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*Ehwaz is the reconstructed Proto-Germanic name of the Elder Futhark e rune ᛖ, meaning "horse" (cognate to Latin equus, Gaulish epos, Tocharian B yakwe, Sanskrit aśva, Avestan aspa and Old Irish ech). In the Anglo-Saxon futhorc, it is continued as ᛖ eh (properly eoh, but spelled without the diphthong to avoid confusion with ᛇ ēoh "yew").
The Proto-Germanic vowel system was asymmetric and unstable. The difference between the long vowels expressed by ᛖ e and ᛇ ï (sometimes transcribed as *ē1 and *ē2) were lost. The Younger Futhark continues neither, lacking a letter expressing e altogether. The Anglo-Saxon futhorc faithfully preserved all Elder futhorc staves, but assigned new sound values to the redundant ones, futhorc ēoh expressing a diphthong.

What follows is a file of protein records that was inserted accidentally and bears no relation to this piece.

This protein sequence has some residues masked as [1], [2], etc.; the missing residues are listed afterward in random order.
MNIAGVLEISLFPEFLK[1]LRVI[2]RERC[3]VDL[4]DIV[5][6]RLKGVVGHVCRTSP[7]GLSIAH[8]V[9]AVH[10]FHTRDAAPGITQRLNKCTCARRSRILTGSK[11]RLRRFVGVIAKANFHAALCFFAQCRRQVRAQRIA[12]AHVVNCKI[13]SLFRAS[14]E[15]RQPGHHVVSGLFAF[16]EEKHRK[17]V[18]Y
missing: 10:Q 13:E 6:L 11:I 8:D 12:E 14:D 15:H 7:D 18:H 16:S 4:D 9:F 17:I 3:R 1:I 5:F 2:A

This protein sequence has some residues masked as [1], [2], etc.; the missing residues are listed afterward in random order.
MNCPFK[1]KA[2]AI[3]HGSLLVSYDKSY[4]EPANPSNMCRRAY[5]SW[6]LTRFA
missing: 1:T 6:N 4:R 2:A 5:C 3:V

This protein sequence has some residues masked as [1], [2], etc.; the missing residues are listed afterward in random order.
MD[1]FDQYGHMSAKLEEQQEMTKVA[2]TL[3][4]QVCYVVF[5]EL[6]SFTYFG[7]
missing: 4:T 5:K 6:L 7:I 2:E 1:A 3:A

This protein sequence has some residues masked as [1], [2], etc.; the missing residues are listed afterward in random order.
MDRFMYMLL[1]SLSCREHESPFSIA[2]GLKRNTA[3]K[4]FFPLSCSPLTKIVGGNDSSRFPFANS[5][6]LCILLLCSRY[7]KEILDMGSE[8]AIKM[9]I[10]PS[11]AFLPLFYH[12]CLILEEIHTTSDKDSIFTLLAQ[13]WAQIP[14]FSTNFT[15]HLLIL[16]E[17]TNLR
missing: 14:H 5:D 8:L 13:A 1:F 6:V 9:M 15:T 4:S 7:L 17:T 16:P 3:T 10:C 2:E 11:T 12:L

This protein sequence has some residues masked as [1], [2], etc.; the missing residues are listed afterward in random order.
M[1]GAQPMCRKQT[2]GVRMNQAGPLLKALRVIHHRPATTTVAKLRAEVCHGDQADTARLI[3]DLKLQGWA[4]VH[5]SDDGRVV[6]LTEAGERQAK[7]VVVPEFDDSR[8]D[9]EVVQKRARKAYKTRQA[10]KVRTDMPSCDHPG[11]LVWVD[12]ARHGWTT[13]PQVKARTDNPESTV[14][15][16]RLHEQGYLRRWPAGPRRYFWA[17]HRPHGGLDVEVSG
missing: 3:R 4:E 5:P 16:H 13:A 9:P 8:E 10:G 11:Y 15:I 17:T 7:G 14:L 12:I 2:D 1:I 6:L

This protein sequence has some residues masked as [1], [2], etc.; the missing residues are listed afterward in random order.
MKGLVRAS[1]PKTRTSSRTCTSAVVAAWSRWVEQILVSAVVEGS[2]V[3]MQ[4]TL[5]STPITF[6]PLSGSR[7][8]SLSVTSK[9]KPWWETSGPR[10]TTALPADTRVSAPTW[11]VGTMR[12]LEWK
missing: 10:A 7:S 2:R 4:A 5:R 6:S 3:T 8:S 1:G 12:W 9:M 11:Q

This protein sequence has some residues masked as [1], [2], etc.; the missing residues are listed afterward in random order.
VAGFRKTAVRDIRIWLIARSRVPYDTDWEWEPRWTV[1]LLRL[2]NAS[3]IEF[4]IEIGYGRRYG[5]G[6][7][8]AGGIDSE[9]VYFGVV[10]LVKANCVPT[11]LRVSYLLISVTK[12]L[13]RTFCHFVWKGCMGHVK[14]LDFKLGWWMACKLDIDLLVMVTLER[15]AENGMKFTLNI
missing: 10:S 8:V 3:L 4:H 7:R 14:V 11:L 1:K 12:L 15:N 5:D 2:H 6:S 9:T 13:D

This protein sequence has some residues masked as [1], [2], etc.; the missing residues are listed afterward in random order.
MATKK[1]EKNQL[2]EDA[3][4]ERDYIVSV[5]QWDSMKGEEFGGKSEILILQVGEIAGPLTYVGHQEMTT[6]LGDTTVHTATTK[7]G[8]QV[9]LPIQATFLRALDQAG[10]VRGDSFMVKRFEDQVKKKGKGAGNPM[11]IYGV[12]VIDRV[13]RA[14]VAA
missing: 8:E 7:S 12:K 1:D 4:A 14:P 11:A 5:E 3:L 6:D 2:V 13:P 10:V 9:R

In the case of the Gothic alphabet, where the names of the runes were re-applied to letters derived from the Greek alphabet, the letter 𐌴 e was named aíƕus "horse" as well (note that in Gothic orthography, <aí> represents monophthongic /e/).
Anglo-Saxon rune poem
The Anglo-Saxon rune poem has:
- ᛖ Eh byþ for eorlum æþelinga ƿyn,
- hors hofum ƿlanc, ðær him hæleþ ymb[e]
- ƿelege on ƿicgum ƿrixlaþ spræce
- and biþ unstyllum æfre frofur.
- "The horse is a joy to princes in the presence of warriors.
- A steed in the pride of its hoofs,
- when rich men on horseback bandy words about it;
- and it is ever a source of comfort to the restless."
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